Our students are nearly out the door in June, when we in Core Virtues programs invite them to celebrate our heroes. We put before them rich and often little-known stories of those who lived exemplary lives, taking noble action against great odds for a good cause. It’s very unfortunate that June is a short month in many schools because since 2014, June has also been recognized as national “Immigrant Heritage Month.” And so many of our immigrants have lived exemplary lives and contributed heroically to the national experience.
We think about John Muir (Scotland), Joseph Pulitzer (Hungary), Elizabeth Blackwell (England), Andrew Carnegie (Scotland), Samuel Gompers (England), Mary Harris “Mother” Jones (Ireland), Jacob Riis (Denmark), Irving Berlin (Russia), Albert Einstein (Germany), Audrey Hepburn (Belgium), Madeleine Albright (Czechoslovakia), and Henry Kissinger (Germany). And so many others. We know all these names (or many) but perhaps didn’t realize that they were all immigrants. Are their accomplishments in any way related to their choice to leave a hard reality behind and begin again?
Young Massachusetts senator John F. Kennedy put this topic on the national radar in 1958 with his volume, A Nation of Immigrants. JFK (and Oscar Handlin before him) reminded us that not only are we (almost) all immigrants or descendants of immigrants, but there is something about the act of emigrating – deciding to leave one country behind and by choice forging a new life in a new land, that fits its participants for at least success in America if not heroism. Why?
Immigrants almost invariably have a sense of “agency.” They may have endured horrible circumstances, but they do not see themselves as powerless victims of horrible circumstances. They see themselves as creators of their future, doers. They summon all the resources at their disposal (ranging from courage to cash) to actively seek a better life for themselves and their children. They frequently encounter scorn and derision, discrimination based on language, race, and culture. But they work extraordinarily hard to achieve their dreams. They have higher levels of what Angela Duckworth has described as “grit,” and they are frequently described as “high hope individuals.” “Immigrants – we get the job done,” is the line from Hamilton that prompts a nightly wave of applause on Broadway. We intuit that is true. And the evidence?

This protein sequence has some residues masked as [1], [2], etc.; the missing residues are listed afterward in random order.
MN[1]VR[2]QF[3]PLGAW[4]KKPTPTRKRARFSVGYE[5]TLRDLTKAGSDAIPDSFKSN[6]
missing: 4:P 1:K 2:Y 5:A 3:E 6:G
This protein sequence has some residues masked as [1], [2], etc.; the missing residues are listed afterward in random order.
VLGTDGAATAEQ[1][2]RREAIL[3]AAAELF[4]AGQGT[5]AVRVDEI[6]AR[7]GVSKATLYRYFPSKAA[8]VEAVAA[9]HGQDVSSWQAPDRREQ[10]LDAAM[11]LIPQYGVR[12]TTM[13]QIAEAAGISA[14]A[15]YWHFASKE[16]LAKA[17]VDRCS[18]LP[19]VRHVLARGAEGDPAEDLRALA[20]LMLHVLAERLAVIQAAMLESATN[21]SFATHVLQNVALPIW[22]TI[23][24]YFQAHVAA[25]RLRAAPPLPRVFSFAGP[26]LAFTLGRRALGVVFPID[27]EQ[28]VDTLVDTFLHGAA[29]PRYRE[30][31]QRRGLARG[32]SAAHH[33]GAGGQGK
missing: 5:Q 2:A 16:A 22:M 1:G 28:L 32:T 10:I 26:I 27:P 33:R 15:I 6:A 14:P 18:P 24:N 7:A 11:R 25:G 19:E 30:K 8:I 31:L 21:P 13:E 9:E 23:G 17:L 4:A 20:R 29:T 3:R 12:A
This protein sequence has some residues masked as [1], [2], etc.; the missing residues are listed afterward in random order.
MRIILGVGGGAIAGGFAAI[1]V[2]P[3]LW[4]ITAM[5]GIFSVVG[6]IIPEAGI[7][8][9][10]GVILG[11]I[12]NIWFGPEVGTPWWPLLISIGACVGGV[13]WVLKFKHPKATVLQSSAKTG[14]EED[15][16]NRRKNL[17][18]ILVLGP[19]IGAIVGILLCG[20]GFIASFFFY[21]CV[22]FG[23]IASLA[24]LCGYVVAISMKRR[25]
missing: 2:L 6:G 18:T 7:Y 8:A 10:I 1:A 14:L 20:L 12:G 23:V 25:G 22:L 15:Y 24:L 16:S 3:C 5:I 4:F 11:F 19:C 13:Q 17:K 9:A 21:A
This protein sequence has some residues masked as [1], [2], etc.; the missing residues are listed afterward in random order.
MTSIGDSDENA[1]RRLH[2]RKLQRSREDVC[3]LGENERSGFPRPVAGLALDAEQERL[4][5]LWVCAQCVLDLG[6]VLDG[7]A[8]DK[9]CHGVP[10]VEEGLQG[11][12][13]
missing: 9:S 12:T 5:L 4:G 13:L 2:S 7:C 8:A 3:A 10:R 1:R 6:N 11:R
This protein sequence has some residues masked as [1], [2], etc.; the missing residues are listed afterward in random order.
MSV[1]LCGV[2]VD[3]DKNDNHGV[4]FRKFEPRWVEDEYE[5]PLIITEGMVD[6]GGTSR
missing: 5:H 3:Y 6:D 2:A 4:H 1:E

Consider this: immigrants are entrepreneurs at disproportionately high levels. In 2019 nearly 22% of all U.S. business owners were immigrants, though foreign-born citizens made up just 13.6 percent of the population and 17.1% of the U.S. labor force. In 2016 a full 40% of US Fortune 500 businesses were owned by immigrants or their children. Google Co-founder, Russian-born Sergey Brin, and South African-born Elon Musk (founder of SpaceX, Tesla, Twitter) are ongoing testimony to America's immigrants contributing mightily at the highest levels of the economy, as well as in positions of service and manual labor.
And historically, immigrants have been not just economic contributors, but effective agents for national and social progress. Scottish-born John Muir explored, wrote, and worked tirelessly to create and preserve our national parks. Hungarian-born Joseph Pulitzer strove to advance free speech through his newspapers and supply a home for freedom’s symbol, the Statue of Liberty. British-born Elizabeth Blackwell, our nation’s first female physician, founded the New York Infirmary for Women and Children, and started the first medical college for women. Muir’s fellow Scottish immigrant Andrew Carnegie created not just a steel empire but a network of 1600 plus free libraries. More than one aspiring American poet (such as Langston Hughes) credits his/her early immersion in literature to the Carnegie Libraries. The list of contributions goes on.
There were the rabble rousers: Mary Harris “Mother” Jones, of Irish birth, who was not afraid to draw attention to the plight of American labor (sometimes in Carnegie’s own steel mills), and demand change. There was Danish-born Jacob Riis, who used his camera to document How the Other Half Lives, and to spur calls for decent living conditions in our city’s worst tenements. There was Irving Berlin, the little boy from Russia who lived in one of those tenements and was a different kind of rabble rouser: he had a song in his heart early on and lifted our spirits by composing such hits as “Alexander’s Ragtime Band,” “God Bless America,” “Give Me Your Tired,” and “White Christmas.” And we could continue this sort of recounting right up to modern times.
America has a rich and expansive immigrant history, and we build on it with each generation. That doesn’t stop American citizens from going elsewhere sometimes. A former student of mine fell in love with France and spent YEARS working in and trying to become a French citizen. He eventually succeeded and his long legal quest to become part of the Gallic republic is for me a reminder that every nation has the right to control its immigration. I’m a bit passionate on the topic of US immigration because I’m married to an immigrant (from Chile) who is an engineer, entrepreneur, and fruitfully engaged citizen. So, even as we recall that every country has a right to secure its borders and decide paths to citizenship, let’s recall too that those knocking on our doors are more likely friends and assets than foes and enemies. And it’s good to know their stories.
Mary Beth Klee
Write something about yourself. No need to be fancy, just an overview.